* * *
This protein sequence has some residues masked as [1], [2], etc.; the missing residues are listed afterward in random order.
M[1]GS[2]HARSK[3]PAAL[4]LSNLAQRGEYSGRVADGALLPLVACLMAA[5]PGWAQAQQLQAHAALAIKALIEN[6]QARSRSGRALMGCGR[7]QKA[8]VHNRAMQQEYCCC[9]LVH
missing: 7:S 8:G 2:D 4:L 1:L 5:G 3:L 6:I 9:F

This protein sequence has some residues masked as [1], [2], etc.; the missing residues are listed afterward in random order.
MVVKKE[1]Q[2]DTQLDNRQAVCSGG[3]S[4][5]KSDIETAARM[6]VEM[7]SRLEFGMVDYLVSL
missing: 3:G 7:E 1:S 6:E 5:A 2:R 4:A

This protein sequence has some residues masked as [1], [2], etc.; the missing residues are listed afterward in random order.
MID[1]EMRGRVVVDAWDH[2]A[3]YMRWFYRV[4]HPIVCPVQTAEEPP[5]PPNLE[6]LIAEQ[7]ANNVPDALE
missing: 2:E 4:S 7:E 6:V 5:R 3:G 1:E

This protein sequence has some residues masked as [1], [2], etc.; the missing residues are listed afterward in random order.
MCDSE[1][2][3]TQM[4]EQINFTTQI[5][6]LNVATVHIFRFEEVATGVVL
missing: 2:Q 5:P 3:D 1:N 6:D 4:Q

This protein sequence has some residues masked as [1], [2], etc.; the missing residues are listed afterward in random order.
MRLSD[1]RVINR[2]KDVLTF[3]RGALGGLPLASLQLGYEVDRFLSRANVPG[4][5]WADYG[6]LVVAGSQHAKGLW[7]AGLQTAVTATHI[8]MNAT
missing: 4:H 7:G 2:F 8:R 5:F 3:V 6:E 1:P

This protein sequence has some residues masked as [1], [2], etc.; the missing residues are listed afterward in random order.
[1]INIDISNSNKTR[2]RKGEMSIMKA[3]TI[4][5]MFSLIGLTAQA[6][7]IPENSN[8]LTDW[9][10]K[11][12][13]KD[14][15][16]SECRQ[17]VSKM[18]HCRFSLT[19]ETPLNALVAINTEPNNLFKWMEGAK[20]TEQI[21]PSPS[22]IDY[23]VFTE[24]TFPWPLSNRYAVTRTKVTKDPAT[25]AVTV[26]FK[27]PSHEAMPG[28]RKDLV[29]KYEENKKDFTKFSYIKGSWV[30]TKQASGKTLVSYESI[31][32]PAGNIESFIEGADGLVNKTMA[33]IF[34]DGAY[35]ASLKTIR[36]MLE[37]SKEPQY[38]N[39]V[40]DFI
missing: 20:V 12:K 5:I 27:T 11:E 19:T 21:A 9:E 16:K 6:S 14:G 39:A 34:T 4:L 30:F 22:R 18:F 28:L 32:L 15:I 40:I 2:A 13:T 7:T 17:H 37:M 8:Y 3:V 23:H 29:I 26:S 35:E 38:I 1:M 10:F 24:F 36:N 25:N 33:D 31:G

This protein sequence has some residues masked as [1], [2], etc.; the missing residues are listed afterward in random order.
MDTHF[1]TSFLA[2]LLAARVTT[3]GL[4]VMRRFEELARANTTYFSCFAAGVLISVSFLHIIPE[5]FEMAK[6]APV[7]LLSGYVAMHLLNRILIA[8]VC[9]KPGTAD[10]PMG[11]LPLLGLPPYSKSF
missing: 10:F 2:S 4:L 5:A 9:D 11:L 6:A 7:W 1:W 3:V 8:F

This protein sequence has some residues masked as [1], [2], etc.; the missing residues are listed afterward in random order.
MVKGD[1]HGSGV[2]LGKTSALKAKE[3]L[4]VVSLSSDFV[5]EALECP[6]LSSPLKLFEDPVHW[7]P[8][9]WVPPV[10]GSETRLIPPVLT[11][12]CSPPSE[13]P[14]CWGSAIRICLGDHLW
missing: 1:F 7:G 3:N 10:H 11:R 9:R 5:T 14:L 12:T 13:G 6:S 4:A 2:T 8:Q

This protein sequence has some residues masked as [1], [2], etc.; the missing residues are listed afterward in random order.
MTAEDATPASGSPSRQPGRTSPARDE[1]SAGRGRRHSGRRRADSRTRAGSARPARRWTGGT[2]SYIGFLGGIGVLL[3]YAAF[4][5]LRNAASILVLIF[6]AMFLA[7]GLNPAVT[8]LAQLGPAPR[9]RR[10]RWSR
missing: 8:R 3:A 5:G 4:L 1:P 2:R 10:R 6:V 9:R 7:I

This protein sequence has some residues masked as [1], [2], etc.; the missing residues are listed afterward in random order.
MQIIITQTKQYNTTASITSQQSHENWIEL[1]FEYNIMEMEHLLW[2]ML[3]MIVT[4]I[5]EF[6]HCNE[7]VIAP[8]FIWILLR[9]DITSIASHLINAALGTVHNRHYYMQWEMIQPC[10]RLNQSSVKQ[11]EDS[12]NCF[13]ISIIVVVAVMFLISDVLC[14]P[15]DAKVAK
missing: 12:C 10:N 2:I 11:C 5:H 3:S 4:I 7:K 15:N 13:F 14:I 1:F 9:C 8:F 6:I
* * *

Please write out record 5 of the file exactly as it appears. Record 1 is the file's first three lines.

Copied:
This protein sequence has some residues masked as [1], [2], etc.; the missing residues are listed afterward in random order.
MRLSD[1]RVINR[2]KDVLTF[3]RGALGGLPLASLQLGYEVDRFLSRANVPG[4][5]WADYG[6]LVVAGSQHAKGLW[7]AGLQTAVTATHI[8]MNAT
missing: 4:H 7:G 2:F 8:R 5:F 3:V 6:E 1:P